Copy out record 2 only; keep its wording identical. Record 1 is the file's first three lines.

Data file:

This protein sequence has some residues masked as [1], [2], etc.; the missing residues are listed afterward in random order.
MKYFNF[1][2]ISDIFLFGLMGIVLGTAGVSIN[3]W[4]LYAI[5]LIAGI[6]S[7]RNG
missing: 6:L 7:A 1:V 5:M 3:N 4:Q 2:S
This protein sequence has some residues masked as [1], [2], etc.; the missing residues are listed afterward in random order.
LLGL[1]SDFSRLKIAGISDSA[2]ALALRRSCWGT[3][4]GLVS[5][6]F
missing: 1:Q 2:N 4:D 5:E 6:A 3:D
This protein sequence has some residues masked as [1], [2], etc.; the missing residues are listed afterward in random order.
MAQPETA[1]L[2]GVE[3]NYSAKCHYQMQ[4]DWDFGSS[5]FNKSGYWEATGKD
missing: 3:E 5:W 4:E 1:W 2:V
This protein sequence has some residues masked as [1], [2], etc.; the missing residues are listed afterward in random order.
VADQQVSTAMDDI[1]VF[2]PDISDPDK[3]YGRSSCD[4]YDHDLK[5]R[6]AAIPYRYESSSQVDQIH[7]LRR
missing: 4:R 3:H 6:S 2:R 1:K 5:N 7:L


This protein sequence has some residues masked as [1], [2], etc.; the missing residues are listed afterward in random order.
LLGL[1]SDFSRLKIAGISDSA[2]ALALRRSCWGT[3][4]GLVS[5][6]F
missing: 1:Q 2:N 4:D 5:E 6:A 3:D